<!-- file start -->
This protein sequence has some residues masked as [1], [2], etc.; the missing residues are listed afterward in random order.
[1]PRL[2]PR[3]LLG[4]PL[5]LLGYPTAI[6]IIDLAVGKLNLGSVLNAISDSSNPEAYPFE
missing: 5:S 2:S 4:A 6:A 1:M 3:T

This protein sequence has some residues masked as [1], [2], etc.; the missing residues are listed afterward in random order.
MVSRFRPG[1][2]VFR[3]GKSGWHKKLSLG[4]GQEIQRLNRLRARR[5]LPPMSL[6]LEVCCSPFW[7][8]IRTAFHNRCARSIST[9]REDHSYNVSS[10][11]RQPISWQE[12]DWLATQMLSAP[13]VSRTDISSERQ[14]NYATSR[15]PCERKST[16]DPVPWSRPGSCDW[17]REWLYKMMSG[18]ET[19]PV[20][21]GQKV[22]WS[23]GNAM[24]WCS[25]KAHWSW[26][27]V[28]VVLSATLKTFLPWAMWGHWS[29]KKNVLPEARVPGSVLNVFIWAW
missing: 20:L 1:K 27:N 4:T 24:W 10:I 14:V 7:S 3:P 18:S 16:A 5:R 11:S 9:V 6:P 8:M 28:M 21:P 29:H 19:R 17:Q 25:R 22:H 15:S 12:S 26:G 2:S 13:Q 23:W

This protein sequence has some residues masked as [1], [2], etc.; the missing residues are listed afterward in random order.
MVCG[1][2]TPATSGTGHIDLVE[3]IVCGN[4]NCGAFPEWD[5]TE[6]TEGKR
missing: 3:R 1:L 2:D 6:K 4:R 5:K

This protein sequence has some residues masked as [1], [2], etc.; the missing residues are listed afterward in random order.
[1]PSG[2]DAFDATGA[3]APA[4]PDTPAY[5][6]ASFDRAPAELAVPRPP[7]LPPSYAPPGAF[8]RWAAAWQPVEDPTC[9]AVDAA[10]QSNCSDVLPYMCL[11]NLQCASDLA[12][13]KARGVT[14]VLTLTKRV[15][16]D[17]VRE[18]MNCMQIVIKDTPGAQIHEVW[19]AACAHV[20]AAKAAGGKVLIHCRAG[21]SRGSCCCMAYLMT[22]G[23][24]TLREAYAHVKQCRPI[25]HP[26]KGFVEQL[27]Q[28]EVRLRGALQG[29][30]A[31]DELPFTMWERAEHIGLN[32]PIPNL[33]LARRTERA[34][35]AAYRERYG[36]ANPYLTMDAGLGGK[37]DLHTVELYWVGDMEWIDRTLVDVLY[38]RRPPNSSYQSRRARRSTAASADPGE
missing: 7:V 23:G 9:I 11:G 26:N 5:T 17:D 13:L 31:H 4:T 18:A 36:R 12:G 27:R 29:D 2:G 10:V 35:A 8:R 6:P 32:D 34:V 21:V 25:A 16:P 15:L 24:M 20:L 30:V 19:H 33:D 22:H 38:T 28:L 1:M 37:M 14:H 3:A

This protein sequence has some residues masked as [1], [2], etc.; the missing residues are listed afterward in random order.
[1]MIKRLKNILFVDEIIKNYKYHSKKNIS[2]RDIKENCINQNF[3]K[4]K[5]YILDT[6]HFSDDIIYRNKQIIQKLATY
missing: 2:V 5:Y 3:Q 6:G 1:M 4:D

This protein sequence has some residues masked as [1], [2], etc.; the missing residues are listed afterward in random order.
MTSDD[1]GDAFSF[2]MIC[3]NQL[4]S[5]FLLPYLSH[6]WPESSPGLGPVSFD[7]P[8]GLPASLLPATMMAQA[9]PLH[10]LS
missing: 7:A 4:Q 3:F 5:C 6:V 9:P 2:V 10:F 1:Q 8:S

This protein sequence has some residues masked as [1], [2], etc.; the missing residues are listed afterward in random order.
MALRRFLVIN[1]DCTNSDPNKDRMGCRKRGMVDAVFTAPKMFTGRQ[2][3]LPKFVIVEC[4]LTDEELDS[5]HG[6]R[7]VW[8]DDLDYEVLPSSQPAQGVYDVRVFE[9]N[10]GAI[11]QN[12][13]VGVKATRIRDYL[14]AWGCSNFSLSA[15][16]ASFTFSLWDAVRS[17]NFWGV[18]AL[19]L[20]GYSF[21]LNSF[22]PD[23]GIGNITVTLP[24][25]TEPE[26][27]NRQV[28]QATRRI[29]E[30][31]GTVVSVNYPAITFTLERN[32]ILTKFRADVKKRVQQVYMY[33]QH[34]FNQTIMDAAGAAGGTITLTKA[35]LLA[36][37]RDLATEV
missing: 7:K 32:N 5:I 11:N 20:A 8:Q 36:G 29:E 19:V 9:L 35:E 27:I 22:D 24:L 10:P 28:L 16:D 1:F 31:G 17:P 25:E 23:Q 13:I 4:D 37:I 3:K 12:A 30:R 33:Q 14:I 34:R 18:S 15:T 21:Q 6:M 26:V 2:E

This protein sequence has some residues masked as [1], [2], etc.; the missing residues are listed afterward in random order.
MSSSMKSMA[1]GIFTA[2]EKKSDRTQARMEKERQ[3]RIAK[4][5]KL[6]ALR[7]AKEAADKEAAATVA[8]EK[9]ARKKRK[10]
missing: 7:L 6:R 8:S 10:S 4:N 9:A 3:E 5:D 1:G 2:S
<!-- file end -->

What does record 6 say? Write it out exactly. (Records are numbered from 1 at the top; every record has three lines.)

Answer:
This protein sequence has some residues masked as [1], [2], etc.; the missing residues are listed afterward in random order.
MTSDD[1]GDAFSF[2]MIC[3]NQL[4]S[5]FLLPYLSH[6]WPESSPGLGPVSFD[7]P[8]GLPASLLPATMMAQA[9]PLH[10]LS
missing: 7:A 4:Q 3:F 5:C 6:V 9:P 2:V 10:F 1:Q 8:S